There is an excellent article in the Washington Post today written by Emma Brown (Traversing two D.C.s, from Dunbar High to Georgetown University). It highlights the experiences of two former Dunbar (D.C.) High School graduates and former class valedictorians. The article is a must-read for anyone seeking to understand the challenges that African American students face when they venture into the world of higher education.
Johnathan Carrington and Sharnita James want a chance to excel in life. They grew up in neighborhoods and went to schools that provided the best education possible. It wasn’t enough. College was a wake-up call for Johnathan and Sharnita who shared the challenges they faced in transitioning to Georgetown University and the University of Delaware, respectively.
The inspiring aspect of their stories is that, despite the odds, they are succeeding in college (Sharnita graduated) and have bright futures ahead of them. Their stories remind us that minority students can write their own personal life narrative. They can define who they are despite how society might see them.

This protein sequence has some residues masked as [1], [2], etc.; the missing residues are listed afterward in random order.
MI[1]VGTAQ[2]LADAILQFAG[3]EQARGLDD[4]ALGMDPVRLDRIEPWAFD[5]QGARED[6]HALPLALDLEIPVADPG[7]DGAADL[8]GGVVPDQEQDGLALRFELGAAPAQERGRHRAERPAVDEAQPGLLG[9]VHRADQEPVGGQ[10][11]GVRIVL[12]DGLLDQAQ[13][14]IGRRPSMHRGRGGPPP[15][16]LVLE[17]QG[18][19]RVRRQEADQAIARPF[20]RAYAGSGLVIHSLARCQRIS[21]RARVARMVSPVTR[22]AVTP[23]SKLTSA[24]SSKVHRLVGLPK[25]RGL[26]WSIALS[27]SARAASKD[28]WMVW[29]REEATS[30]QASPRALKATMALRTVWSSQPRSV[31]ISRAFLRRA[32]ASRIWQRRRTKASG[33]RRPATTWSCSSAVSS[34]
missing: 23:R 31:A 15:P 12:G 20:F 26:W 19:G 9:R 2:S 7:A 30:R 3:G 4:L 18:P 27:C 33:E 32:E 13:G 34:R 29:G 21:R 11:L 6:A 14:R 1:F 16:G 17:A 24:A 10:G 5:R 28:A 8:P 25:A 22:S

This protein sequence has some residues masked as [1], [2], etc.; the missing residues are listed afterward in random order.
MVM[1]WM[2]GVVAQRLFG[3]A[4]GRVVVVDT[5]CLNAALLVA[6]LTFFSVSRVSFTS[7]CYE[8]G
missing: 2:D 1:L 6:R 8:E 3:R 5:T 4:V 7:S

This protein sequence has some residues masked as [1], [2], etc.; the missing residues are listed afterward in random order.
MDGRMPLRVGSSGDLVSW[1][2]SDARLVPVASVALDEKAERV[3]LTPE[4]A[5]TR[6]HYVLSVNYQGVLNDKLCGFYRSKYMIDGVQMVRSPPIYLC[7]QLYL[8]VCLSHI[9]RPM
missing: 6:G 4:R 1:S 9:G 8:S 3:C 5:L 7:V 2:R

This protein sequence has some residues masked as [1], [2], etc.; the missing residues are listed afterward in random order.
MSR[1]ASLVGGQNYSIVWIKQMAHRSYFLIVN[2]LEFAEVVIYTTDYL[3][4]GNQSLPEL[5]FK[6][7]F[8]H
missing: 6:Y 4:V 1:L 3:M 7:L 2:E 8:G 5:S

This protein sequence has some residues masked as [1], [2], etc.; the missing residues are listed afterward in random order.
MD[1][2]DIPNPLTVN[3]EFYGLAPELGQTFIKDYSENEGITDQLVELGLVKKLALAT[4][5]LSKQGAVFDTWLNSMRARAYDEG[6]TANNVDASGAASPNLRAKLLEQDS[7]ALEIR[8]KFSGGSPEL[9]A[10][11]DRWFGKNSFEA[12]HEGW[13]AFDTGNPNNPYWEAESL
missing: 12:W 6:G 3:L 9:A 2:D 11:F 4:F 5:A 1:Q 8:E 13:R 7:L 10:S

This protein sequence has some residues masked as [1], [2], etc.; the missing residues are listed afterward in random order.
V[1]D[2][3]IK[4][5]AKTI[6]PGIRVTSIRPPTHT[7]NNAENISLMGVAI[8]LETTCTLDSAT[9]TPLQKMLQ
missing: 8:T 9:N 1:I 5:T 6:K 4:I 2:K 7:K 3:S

What can educators learn from their stories? Urban students shouldn’t have to make the higher education journey alone. As strong-willed as they both seem, Sharnita and Johnathan shouldn’t have to maneuver the complex environment of college unaided. Georgetown University recognizes that and seems to have supports in place.
There were two important quotes in Brown’s story that stuck with me:
“My mind-set was, no matter what, I’m going to graduate.” (Sharnita James)
“I realized I have to take initiative in some things. I have to make Georgetown cater to me. I have to find my path.” (Johnathan Carrington)
Such wisdom from growing young minds! How can we NOT support students when they demonstrate an unfailing desire to succeed? Dunbar High School must be incredibly proud of their former valedictorians. Maybe one day Johnathan and Sharnita’s success stories will be the norm, rather than the exception. One can hope.